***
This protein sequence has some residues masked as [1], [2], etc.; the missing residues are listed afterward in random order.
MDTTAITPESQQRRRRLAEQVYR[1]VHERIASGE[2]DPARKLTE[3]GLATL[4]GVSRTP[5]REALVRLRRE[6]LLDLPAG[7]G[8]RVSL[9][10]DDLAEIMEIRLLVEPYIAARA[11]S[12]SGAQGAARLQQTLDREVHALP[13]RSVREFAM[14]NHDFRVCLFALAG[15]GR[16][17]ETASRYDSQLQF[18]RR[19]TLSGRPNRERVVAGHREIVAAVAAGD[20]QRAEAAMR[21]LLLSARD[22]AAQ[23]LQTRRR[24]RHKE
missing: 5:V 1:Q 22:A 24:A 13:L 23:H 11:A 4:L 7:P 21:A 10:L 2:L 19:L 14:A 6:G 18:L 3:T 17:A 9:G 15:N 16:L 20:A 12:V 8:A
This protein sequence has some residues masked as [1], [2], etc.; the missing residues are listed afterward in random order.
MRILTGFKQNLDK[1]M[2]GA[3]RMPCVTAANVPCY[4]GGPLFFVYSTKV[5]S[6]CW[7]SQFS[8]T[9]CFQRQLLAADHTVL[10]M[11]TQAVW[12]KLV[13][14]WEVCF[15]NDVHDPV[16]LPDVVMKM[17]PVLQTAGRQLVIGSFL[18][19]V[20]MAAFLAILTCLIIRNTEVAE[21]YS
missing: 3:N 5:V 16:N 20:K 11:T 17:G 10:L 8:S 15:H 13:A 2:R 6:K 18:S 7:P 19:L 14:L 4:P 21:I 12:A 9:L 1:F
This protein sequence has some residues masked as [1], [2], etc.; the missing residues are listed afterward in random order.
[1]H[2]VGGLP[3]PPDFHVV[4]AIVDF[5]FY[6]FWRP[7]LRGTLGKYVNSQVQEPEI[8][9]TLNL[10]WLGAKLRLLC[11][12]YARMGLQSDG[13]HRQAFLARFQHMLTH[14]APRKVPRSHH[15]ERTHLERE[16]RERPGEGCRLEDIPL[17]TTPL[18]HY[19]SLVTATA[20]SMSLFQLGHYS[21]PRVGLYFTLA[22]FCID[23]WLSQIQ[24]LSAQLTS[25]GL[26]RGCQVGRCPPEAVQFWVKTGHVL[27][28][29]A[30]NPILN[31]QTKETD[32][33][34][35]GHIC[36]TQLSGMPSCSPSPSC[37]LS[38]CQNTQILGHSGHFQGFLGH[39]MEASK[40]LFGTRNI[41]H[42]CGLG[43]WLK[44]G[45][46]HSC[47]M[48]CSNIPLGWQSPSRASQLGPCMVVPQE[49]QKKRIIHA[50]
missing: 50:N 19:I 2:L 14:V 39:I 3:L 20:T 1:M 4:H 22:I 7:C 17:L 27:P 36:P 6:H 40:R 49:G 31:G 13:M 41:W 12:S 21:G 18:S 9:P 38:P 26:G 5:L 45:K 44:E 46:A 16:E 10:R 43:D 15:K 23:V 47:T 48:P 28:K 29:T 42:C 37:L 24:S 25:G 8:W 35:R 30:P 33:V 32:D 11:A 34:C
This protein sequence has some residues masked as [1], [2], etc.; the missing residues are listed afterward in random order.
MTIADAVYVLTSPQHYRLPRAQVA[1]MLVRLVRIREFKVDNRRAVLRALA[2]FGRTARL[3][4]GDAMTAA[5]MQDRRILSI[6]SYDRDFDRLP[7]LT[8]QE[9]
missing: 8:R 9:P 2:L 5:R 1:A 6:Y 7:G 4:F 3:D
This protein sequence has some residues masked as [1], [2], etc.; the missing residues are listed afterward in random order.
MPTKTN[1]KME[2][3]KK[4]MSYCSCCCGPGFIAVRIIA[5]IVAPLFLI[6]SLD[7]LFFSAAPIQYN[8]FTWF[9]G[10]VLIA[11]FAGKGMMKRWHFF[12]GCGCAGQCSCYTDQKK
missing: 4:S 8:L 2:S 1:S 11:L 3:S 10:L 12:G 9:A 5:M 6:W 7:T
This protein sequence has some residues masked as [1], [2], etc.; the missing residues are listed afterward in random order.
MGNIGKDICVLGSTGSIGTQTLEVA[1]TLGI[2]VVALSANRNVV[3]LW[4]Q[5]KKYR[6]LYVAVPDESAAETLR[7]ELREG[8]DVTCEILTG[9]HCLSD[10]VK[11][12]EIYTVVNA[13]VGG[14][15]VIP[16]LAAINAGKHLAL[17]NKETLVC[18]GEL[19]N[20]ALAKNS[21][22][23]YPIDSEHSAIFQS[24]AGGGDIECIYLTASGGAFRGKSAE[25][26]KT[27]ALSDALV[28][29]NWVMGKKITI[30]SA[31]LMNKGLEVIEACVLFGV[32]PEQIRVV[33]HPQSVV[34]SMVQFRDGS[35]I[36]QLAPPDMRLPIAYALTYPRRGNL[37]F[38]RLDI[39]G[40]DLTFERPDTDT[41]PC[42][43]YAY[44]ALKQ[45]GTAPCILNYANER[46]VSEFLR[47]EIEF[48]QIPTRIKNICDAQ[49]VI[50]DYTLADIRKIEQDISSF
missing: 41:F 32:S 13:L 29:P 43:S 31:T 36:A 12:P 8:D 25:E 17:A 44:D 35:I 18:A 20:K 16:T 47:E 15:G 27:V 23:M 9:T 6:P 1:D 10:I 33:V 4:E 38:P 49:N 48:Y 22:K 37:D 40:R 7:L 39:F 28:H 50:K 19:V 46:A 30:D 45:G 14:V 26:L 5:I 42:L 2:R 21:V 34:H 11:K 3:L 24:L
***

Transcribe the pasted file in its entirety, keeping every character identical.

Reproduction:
This protein sequence has some residues masked as [1], [2], etc.; the missing residues are listed afterward in random order.
MDTTAITPESQQRRRRLAEQVYR[1]VHERIASGE[2]DPARKLTE[3]GLATL[4]GVSRTP[5]REALVRLRRE[6]LLDLPAG[7]G[8]RVSL[9][10]DDLAEIMEIRLLVEPYIAARA[11]S[12]SGAQGAARLQQTLDREVHALP[13]RSVREFAM[14]NHDFRVCLFALAG[15]GR[16][17]ETASRYDSQLQF[18]RR[19]TLSGRPNRERVVAGHREIVAAVAAGD[20]QRAEAAMR[21]LLLSARD[22]AAQ[23]LQTRRR[24]RHKE
missing: 5:V 1:Q 22:A 24:A 13:L 23:H 11:A 4:L 7:P 21:A 10:L 2:L 19:L 14:A 6:G 18:L 3:T 17:A 9:G 15:N 16:L 20:A 12:V 8:A
This protein sequence has some residues masked as [1], [2], etc.; the missing residues are listed afterward in random order.
MRILTGFKQNLDK[1]M[2]GA[3]RMPCVTAANVPCY[4]GGPLFFVYSTKV[5]S[6]CW[7]SQFS[8]T[9]CFQRQLLAADHTVL[10]M[11]TQAVW[12]KLV[13][14]WEVCF[15]NDVHDPV[16]LPDVVMKM[17]PVLQTAGRQLVIGSFL[18][19]V[20]MAAFLAILTCLIIRNTEVAE[21]YS
missing: 3:N 5:V 16:N 20:K 11:T 17:G 10:L 8:S 15:H 13:A 2:R 6:K 18:S 7:P 19:L 14:L 4:P 21:I 12:A 9:L 1:F
This protein sequence has some residues masked as [1], [2], etc.; the missing residues are listed afterward in random order.
[1]H[2]VGGLP[3]PPDFHVV[4]AIVDF[5]FY[6]FWRP[7]LRGTLGKYVNSQVQEPEI[8][9]TLNL[10]WLGAKLRLLC[11][12]YARMGLQSDG[13]HRQAFLARFQHMLTH[14]APRKVPRSHH[15]ERTHLERE[16]RERPGEGCRLEDIPL[17]TTPL[18]HY[19]SLVTATA[20]SMSLFQLGHYS[21]PRVGLYFTLA[22]FCID[23]WLSQIQ[24]LSAQLTS[25]GL[26]RGCQVGRCPPEAVQFWVKTGHVL[27][28][29]A[30]NPILN[31]QTKETD[32][33][34][35]GHIC[36]TQLSGMPSCSPSPSC[37]LS[38]CQNTQILGHSGHFQGFLGH[39]MEASK[40]LFGTRNI[41]H[42]CGLG[43]WLK[44]G[45][46]HSC[47]M[48]CSNIPLGWQSPSRASQLGPCMVVPQE[49]QKKRIIHA[50]
missing: 50:N 19:I 2:L 14:V 39:I 3:L 20:T 1:M 4:H 22:I 7:C 17:L 27:P 36:P 6:H 40:R 49:G 31:G 13:M 41:W 12:S 21:G 18:S 9:P 38:P 26:G 5:L 45:K 44:E 46:A 16:E 10:R 43:D 15:K 23:V 47:T 48:P 28:K 29:T 42:C 37:L 24:S 25:G 8:W 35:R 30:P 33:V 32:D 11:A 34:C
This protein sequence has some residues masked as [1], [2], etc.; the missing residues are listed afterward in random order.
MTIADAVYVLTSPQHYRLPRAQVA[1]MLVRLVRIREFKVDNRRAVLRALA[2]FGRTARL[3][4]GDAMTAA[5]MQDRRILSI[6]SYDRDFDRLP[7]LT[8]QE[9]
missing: 8:R 9:P 2:L 5:R 1:A 6:Y 7:G 4:F 3:D
This protein sequence has some residues masked as [1], [2], etc.; the missing residues are listed afterward in random order.
MPTKTN[1]KME[2][3]KK[4]MSYCSCCCGPGFIAVRIIA[5]IVAPLFLI[6]SLD[7]LFFSAAPIQYN[8]FTWF[9]G[10]VLIA[11]FAGKGMMKRWHFF[12]GCGCAGQCSCYTDQKK
missing: 4:S 8:L 2:S 1:S 11:L 3:S 10:L 12:G 9:A 5:M 6:W 7:T
This protein sequence has some residues masked as [1], [2], etc.; the missing residues are listed afterward in random order.
MGNIGKDICVLGSTGSIGTQTLEVA[1]TLGI[2]VVALSANRNVV[3]LW[4]Q[5]KKYR[6]LYVAVPDESAAETLR[7]ELREG[8]DVTCEILTG[9]HCLSD[10]VK[11][12]EIYTVVNA[13]VGG[14][15]VIP[16]LAAINAGKHLAL[17]NKETLVC[18]GEL[19]N[20]ALAKNS[21][22][23]YPIDSEHSAIFQS[24]AGGGDIECIYLTASGGAFRGKSAE[25][26]KT[27]ALSDALV[28][29]NWVMGKKITI[30]SA[31]LMNKGLEVIEACVLFGV[32]PEQIRVV[33]HPQSVV[34]SMVQFRDGS[35]I[36]QLAPPDMRLPIAYALTYPRRGNL[37]F[38]RLDI[39]G[40]DLTFERPDTDT[41]PC[42][43]YAY[44]ALKQ[45]GTAPCILNYANER[46]VSEFLR[47]EIEF[48]QIPTRIKNICDAQ[49]VI[50]DYTLADIRKIEQDISSF
missing: 41:F 32:S 13:L 29:P 43:S 31:T 36:A 12:P 8:D 25:E 17:A 44:D 35:I 18:A 20:K 16:T 47:E 15:G 27:V 23:M 9:T 6:P 1:D 10:I 33:V 4:E 38:P 49:N 48:Y 22:K 37:D 40:R 7:L 39:F 28:H 50:K 19:V 46:A 30:D 45:G 14:V 26:L 5:I 42:L 2:R 21:V 34:H 11:K 3:L 24:L